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our country’s bible?

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I’ve been listening to news coverage on the discussion about the right to bear arms in our country. It struck me that our Constitution and discussions about it is very similar to the Bible and discussions about it. I wonder if hard line literalist fundamentalist Christians also tend to be hard line literalists about the Constitution.

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Tags: constitution, bible, right to bear arms


  1. Tia Lynn — March 18, 2008 #

    You betcha….

  2. jeremy bouma — March 18, 2008 #

    absolutely…fundamentalist literalists are almost always strict constructionists. At least that was what I saw in the circles I used to roll in…good connection!


  3. Tia Lynn — March 18, 2008 #

    Strict constructionists, much like fundamentalists, refuse to consider that the Founding fathers could not foresee semi-automatic weapons, the internet or technology in general and the impact they would have on society. Much like fundamentalists refuse to consider that Paul didn’t know about the industrial revolution or a world without slavery, or a world where women could be educated.

  4. Don — March 19, 2008 #

    I’ve never thought of the parallel before…but it seems to make sense. My recollection of my constitutional debates with friends and others seem remarkably similar to the debates I’ve had with fundamentalists regarding scripture. Those same feelings of frustration seems to be in common with both.

  5. Heather — March 19, 2008 #

    It does make sense, and my constructionist leanings from my fundamentalist upbringing had their foundations there.

    I think there was a good point though…the books/newspapers catch in the flaw in logic in their argument. It’s not for the constitution to forsee automatic weapons, etc; it’s for lawmakers to make laws to regulate the people’s right to bear firearms.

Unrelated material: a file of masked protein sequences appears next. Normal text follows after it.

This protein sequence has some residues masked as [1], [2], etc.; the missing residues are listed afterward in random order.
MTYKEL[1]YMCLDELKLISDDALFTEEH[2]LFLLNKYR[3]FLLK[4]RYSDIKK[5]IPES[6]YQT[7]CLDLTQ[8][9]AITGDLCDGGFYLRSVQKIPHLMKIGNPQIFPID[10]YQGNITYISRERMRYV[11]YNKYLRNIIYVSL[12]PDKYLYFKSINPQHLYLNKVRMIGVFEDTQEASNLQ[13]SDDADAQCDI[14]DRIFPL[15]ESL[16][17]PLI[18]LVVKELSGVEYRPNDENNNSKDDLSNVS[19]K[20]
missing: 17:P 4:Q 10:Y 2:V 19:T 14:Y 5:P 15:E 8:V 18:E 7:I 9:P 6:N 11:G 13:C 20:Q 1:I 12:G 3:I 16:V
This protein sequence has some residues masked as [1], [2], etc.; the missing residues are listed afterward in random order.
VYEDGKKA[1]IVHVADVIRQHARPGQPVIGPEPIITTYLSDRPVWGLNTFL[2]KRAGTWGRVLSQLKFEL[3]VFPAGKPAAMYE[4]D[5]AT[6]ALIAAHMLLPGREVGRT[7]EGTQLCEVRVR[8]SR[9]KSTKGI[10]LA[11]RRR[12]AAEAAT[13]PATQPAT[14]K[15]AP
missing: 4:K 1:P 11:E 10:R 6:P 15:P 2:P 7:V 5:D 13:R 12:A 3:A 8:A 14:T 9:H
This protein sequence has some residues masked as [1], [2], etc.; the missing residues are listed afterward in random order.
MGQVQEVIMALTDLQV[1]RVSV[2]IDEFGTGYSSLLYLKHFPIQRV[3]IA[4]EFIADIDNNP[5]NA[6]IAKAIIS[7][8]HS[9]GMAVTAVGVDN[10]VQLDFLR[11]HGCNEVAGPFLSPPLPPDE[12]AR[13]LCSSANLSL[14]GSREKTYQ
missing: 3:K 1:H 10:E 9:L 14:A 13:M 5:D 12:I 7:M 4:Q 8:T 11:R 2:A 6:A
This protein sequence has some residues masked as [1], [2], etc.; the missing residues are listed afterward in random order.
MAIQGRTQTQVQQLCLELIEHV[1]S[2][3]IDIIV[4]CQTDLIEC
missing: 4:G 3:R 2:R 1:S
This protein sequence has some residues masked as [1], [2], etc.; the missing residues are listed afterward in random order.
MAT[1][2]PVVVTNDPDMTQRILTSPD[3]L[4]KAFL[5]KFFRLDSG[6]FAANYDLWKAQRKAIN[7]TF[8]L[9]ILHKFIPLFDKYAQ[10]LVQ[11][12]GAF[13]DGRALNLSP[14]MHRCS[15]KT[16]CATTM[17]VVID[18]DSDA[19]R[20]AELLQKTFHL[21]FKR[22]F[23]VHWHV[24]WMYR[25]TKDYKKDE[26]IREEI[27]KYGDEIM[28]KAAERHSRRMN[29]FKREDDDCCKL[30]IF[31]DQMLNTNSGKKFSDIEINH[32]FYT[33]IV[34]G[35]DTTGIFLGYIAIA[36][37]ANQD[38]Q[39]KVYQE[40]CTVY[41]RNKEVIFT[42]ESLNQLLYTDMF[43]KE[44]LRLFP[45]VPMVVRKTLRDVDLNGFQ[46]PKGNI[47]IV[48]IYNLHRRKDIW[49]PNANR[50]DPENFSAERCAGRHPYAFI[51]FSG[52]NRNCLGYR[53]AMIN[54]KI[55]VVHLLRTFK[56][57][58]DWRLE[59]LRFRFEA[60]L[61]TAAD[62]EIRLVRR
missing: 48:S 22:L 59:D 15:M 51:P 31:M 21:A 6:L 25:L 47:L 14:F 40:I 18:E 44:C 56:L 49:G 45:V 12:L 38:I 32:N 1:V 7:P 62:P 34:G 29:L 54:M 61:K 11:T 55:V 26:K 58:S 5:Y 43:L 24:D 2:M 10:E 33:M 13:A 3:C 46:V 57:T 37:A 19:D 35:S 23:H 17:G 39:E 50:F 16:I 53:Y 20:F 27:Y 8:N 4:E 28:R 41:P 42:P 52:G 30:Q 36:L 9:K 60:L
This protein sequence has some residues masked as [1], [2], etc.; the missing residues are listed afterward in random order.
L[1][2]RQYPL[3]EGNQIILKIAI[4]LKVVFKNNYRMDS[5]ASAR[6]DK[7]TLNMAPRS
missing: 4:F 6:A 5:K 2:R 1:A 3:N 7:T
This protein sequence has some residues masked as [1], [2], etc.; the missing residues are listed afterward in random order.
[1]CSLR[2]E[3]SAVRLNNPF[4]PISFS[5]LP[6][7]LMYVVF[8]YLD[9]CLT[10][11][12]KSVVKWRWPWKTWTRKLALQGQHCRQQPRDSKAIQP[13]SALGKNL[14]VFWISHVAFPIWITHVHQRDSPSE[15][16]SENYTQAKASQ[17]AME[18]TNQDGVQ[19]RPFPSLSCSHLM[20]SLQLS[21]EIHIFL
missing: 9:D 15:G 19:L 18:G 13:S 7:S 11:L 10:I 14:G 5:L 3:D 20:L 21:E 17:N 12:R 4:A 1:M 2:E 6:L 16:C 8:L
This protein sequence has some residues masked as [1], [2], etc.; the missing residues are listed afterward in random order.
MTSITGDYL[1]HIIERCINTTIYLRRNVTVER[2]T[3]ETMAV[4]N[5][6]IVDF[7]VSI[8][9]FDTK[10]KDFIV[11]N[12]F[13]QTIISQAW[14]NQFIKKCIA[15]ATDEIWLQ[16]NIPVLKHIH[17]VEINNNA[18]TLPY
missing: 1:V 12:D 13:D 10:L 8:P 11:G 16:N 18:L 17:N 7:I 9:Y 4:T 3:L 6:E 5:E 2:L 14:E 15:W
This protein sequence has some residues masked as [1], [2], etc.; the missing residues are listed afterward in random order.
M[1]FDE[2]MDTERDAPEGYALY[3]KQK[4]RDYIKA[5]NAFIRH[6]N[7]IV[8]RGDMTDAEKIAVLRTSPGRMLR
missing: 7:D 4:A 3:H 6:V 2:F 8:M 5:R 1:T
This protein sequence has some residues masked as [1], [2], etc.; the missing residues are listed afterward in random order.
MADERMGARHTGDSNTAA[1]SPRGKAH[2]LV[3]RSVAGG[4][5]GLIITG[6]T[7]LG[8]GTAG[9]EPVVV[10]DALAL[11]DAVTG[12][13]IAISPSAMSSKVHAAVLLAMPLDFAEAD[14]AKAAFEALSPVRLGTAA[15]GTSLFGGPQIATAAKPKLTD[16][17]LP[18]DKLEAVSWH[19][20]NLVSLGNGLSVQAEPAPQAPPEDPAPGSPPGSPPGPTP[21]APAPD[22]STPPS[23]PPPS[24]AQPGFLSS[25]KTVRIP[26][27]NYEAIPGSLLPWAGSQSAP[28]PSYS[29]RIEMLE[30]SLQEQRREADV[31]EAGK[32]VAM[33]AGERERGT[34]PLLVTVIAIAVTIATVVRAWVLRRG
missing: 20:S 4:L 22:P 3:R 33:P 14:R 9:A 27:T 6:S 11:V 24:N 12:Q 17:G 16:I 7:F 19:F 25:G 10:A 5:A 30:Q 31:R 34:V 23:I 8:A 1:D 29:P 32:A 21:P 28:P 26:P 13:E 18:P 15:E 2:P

It’ll be interesting to see how this plays out.

  6. UTO — March 19, 2008 #

    Yes…you nailed it. It is in the very way a fundamentalist sees the world and authority. Both are are strictly closed texts as far as they are concerned. There is a fundamentalist that comes and does the chapel services one night a week at the homeless shelter where I work. he cannot stop talking about the Constitution in the same way he talks about the Bible—literal/historical intent of the original authors. I hated to point out to him that our chapel is full of many folks from across the border who are here illegally! They could care less about th right to bear arms!! Great post!

  7. Duncan McFadzean — March 20, 2008 #

    it’s a bizarre argument because the stats show that countries with less guns have less shootings….I would think that common sense might one day prevail over the hardline support for the constitution. But I think you’re right, the bible is prob a similar parralel. We’re getting a European constitution (sort of) and there was almost a rebellion…..

  8. Carlos — March 20, 2008 #

    This post brings it to mind an interesting interchange when I was involved with BSF a few years back, as it seems that American Christianity hass morphed iteself with the political system. At the time there was an election and I was asked if I voted, and I said no as I’m not a citizen of this country, whereas my friend asked, jokingly, how then can I be a Christian - I bet a great percentage of American Christians feel that way; but the fact is that the Bride of Christ is not American.

    Growing up in Brazil in a christian home we and other such kids were not even aloud to play with guns; when I was 7-9 I had bartered a toy gun so I could play cowboy and Indians w/my friends (Roy Rogers and the Lone Ranger where my favorites) and kept it hidden from my parents.

    G. Boyd’s “the Myth of A christian Nation” is pretty much on the money and a must read.



  9. david — March 20, 2008 #

    semper amending?

  10. Carlos — March 20, 2008 #

    my apologies..one of my daughter in laws clued me in…

  11. Mak — March 20, 2008 #

    I second the recommendation of Myth of a Christian Nation. Thanks everyone for your thoughts :)

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